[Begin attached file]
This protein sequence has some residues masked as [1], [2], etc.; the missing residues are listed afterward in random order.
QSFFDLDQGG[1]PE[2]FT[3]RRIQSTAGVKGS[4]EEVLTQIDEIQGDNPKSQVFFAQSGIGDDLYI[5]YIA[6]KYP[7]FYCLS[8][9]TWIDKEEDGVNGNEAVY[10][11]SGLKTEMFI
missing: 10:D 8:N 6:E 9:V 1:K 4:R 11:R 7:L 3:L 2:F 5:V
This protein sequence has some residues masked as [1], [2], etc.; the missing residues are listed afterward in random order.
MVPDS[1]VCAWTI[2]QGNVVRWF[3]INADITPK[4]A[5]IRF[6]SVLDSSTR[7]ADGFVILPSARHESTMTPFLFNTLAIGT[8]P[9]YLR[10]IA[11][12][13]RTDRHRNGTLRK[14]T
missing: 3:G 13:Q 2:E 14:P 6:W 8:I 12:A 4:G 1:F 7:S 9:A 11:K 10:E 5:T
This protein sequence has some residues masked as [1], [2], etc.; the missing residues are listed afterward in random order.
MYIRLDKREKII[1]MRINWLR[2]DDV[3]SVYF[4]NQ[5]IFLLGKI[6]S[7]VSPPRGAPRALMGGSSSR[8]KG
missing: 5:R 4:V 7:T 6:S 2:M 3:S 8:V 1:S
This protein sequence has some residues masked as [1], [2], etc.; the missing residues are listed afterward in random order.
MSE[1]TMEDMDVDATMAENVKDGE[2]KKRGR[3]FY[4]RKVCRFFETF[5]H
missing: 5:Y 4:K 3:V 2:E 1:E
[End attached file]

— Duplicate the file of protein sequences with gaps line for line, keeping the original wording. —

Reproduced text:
This protein sequence has some residues masked as [1], [2], etc.; the missing residues are listed afterward in random order.
QSFFDLDQGG[1]PE[2]FT[3]RRIQSTAGVKGS[4]EEVLTQIDEIQGDNPKSQVFFAQSGIGDDLYI[5]YIA[6]KYP[7]FYCLS[8][9]TWIDKEEDGVNGNEAVY[10][11]SGLKTEMFI
missing: 10:D 8:N 6:E 9:V 1:K 4:R 11:R 7:L 3:L 2:F 5:V
This protein sequence has some residues masked as [1], [2], etc.; the missing residues are listed afterward in random order.
MVPDS[1]VCAWTI[2]QGNVVRWF[3]INADITPK[4]A[5]IRF[6]SVLDSSTR[7]ADGFVILPSARHESTMTPFLFNTLAIGT[8]P[9]YLR[10]IA[11][12][13]RTDRHRNGTLRK[14]T
missing: 3:G 13:Q 2:E 14:P 6:W 8:I 12:A 4:G 1:F 7:S 9:A 11:K 10:E 5:T
This protein sequence has some residues masked as [1], [2], etc.; the missing residues are listed afterward in random order.
MYIRLDKREKII[1]MRINWLR[2]DDV[3]SVYF[4]NQ[5]IFLLGKI[6]S[7]VSPPRGAPRALMGGSSSR[8]KG
missing: 5:R 4:V 7:T 6:S 2:M 3:S 8:V 1:S
This protein sequence has some residues masked as [1], [2], etc.; the missing residues are listed afterward in random order.
MSE[1]TMEDMDVDATMAENVKDGE[2]KKRGR[3]FY[4]RKVCRFFETF[5]H
missing: 5:Y 4:K 3:V 2:E 1:E